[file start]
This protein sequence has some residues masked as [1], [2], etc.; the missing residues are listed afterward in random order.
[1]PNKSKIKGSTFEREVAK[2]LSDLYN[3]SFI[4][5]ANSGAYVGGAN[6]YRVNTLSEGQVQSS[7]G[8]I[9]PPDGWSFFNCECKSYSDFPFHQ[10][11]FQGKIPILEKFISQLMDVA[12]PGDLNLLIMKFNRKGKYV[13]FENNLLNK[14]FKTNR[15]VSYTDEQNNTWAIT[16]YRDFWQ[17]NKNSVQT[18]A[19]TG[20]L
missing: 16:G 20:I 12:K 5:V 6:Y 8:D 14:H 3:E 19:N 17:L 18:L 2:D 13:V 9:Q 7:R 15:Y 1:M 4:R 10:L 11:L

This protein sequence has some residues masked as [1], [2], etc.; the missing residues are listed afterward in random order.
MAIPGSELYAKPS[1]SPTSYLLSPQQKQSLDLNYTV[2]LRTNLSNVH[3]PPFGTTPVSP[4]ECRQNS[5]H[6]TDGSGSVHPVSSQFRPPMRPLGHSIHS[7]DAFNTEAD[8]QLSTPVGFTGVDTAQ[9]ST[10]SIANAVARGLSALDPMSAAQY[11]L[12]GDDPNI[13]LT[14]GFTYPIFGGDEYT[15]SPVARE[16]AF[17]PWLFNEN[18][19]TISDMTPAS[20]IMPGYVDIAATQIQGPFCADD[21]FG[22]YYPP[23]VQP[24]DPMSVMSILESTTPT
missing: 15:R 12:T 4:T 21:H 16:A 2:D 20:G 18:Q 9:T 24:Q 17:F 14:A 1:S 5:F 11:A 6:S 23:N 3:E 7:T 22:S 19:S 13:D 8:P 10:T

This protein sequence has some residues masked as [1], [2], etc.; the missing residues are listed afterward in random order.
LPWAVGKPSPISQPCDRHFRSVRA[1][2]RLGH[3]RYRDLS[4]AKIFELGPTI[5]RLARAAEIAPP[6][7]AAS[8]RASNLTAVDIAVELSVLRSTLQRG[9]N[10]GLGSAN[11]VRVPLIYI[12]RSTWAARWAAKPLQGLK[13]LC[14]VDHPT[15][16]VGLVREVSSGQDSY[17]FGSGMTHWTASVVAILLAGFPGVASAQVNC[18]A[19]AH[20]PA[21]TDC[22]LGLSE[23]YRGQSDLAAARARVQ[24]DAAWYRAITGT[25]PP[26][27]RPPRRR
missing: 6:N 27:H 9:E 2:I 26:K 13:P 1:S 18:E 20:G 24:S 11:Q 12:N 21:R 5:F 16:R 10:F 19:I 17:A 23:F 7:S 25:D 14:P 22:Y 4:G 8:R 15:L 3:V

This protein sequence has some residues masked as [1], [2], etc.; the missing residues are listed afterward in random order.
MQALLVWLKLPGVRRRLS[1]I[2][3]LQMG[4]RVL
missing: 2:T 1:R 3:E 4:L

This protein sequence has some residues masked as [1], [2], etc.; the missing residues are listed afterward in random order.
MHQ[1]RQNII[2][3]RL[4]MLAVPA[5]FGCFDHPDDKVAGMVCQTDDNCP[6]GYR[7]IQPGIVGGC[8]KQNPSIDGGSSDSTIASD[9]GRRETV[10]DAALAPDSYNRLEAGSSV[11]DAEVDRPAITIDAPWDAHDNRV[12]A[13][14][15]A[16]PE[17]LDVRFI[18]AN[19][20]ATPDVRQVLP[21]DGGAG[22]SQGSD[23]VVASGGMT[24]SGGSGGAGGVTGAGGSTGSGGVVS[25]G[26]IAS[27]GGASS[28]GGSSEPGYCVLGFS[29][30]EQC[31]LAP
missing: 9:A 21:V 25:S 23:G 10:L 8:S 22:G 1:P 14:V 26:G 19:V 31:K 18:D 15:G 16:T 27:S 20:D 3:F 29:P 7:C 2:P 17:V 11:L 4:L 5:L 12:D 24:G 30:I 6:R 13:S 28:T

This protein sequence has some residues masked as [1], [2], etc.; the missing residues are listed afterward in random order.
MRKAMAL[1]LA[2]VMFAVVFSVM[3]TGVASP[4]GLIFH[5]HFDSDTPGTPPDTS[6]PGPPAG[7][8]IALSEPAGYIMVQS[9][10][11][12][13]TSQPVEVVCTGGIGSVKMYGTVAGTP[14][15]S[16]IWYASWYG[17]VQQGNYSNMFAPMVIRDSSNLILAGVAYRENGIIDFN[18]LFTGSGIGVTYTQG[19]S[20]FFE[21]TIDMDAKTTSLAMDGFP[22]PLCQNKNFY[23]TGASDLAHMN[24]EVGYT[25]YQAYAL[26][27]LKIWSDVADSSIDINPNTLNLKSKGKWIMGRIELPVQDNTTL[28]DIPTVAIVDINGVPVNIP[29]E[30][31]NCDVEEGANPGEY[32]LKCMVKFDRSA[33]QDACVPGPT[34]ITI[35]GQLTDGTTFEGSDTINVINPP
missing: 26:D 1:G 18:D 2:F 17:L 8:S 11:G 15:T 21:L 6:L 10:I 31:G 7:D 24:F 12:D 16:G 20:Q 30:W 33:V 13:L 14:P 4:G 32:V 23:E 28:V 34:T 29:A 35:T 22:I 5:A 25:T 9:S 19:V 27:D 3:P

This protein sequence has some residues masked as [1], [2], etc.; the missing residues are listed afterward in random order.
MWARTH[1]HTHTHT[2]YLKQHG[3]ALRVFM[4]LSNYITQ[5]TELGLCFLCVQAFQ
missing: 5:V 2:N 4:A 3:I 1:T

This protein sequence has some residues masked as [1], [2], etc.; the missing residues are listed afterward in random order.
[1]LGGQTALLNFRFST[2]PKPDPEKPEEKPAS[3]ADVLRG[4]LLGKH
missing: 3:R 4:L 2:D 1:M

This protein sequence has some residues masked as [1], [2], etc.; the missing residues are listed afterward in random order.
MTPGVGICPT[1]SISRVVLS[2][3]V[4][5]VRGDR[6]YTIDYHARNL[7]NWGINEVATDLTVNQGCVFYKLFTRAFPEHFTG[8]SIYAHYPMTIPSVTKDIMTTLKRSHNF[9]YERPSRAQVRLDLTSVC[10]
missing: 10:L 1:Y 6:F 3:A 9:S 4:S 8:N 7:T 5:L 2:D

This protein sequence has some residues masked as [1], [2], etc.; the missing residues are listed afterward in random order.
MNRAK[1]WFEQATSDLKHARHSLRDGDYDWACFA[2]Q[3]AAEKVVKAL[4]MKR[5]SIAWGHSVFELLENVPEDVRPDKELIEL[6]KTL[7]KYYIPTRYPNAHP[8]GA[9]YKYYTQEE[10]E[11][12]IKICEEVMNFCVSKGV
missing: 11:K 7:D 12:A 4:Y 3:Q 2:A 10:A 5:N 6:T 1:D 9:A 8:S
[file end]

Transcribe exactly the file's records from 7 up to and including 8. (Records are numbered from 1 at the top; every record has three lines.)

This protein sequence has some residues masked as [1], [2], etc.; the missing residues are listed afterward in random order.
MWARTH[1]HTHTHT[2]YLKQHG[3]ALRVFM[4]LSNYITQ[5]TELGLCFLCVQAFQ
missing: 5:V 2:N 4:A 3:I 1:T

This protein sequence has some residues masked as [1], [2], etc.; the missing residues are listed afterward in random order.
[1]LGGQTALLNFRFST[2]PKPDPEKPEEKPAS[3]ADVLRG[4]LLGKH
missing: 3:R 4:L 2:D 1:M